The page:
Cindy Wong

Cindy’s Story

“I am like every other mom: except for this.”

“Of course I get afraid. I am out in the Everglades hunting alligators in the dark. Every instinct in me says to run away. I have this perpetual adrenaline surge because I know that one slip and it is over. Gators are strong, their tails can break my legs, their jaws can sever my arms. An alligator can jump the height of its body

Once a gator is trapped, it’s a fight until the death so I would be crazy not to be scared. Alligators live to fight and eat. They need to be removed because they eat other living things.

I justify taking the life of a gator by using every single part of it. I sell the skin, I make knives and jewelry from their bones, back scratchers from their limbs and trophies from their skulls. I have become a really good alligator meat cook too. I make a nice Asian style stir-fry where I slice it thin and marinade it in milk. No, it does not taste like chicken, maybe a little like pork or snake but it really just tastes like itself. What I don’t freeze for my family, I sell to restaurants, or trade with fishermen.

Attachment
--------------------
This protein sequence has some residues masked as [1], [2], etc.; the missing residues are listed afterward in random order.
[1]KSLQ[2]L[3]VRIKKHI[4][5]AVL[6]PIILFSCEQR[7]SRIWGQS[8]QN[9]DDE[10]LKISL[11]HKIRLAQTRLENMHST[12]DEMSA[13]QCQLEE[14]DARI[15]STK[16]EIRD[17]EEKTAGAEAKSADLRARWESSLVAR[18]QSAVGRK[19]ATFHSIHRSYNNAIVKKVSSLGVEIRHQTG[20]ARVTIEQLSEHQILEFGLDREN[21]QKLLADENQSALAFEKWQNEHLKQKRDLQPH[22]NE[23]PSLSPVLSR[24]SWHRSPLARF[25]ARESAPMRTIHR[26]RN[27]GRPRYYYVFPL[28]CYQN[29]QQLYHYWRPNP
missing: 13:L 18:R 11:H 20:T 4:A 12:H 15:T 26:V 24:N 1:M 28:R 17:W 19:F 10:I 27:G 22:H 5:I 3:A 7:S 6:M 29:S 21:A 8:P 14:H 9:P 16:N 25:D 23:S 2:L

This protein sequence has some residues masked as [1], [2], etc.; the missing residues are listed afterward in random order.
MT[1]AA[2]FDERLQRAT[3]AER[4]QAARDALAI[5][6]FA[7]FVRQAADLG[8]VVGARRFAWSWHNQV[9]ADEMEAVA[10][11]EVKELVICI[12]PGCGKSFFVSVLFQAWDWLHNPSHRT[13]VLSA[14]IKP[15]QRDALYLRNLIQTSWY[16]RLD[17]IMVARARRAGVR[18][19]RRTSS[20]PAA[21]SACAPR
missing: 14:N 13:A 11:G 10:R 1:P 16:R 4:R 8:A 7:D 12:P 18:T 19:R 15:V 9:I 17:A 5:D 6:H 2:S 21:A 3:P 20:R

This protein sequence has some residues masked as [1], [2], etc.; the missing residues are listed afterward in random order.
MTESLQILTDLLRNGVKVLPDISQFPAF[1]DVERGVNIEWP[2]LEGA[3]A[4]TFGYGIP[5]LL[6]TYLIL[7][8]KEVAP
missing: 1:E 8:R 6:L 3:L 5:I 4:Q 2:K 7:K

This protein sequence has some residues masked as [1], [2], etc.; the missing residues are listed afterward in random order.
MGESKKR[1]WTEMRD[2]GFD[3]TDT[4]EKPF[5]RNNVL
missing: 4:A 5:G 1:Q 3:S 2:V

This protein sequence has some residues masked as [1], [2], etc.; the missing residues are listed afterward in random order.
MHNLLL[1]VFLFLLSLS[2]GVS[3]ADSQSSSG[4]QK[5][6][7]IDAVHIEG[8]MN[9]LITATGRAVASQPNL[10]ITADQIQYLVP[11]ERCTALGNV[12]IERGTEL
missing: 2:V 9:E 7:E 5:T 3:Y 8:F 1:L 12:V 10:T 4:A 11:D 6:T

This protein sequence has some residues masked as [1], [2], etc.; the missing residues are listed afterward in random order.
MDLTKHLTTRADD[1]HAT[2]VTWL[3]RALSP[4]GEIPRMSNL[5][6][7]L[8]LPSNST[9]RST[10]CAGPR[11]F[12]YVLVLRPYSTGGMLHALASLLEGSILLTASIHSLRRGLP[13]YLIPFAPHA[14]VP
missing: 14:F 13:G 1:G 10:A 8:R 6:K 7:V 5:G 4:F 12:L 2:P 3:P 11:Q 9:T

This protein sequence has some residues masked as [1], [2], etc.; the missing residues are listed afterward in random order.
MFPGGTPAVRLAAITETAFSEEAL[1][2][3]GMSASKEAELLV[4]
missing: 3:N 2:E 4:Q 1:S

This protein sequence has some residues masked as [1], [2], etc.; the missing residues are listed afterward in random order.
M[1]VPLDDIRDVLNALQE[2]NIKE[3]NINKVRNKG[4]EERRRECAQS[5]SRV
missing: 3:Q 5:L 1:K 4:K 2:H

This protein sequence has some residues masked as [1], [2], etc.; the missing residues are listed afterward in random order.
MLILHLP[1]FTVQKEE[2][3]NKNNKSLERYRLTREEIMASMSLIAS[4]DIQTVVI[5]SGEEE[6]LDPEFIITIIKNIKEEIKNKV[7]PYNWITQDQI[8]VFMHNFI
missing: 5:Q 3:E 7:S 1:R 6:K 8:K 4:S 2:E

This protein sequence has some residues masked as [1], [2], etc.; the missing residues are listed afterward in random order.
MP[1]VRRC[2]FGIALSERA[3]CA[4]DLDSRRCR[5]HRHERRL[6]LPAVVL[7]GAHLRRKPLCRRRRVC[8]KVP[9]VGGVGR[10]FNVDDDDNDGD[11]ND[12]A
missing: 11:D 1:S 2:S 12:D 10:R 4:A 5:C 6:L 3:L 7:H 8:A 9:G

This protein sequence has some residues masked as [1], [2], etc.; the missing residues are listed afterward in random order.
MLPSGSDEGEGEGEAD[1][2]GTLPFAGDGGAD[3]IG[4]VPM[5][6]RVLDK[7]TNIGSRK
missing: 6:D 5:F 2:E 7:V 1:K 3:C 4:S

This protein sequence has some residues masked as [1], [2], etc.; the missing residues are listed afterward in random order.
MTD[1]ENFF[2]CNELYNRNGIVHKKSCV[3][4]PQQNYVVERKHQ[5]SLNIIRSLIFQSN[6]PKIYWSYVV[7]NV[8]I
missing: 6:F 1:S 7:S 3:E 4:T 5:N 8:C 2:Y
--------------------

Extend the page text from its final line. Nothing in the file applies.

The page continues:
In my yard I have a studio set up where I skin the alligators and prepare the other parts for sale. The biggest reward for me, however, goes far beyond the lucrative part.

I can be with my son George when he gets home from school. I am a room parent. I am active in the PTA. I have time to cook dinner, and no, George does not eat alligator, he is a vegetarian. George is the reason I got the trappers license from Florida Fish and Wildlife. No more working till 5pm at Boca Raton Hospital and being on someone else’s clock. No sitting in traffic twice a day. Since I have been doing this, I can see how much better George is doing in school.

People don’t believe me when I tell them I am an alligator trapper. With that title comes a lot of training and a huge responsibility.

South Florida has strict rules about alligator trapping. I paid $300 to take a class and get licensed. Alligator season starts August and lasts until the end of October. We have to hunt in specific storm treatment areas where the water is channeled, the chemicals are removed and the alligators are overpopulated. We are allowed two tags (two alligators) per person. We must use harpoons, a boat with no motor and accurately judge their size.

The worst part of doing this? The bugs in the Everglades are the size of your fist.”

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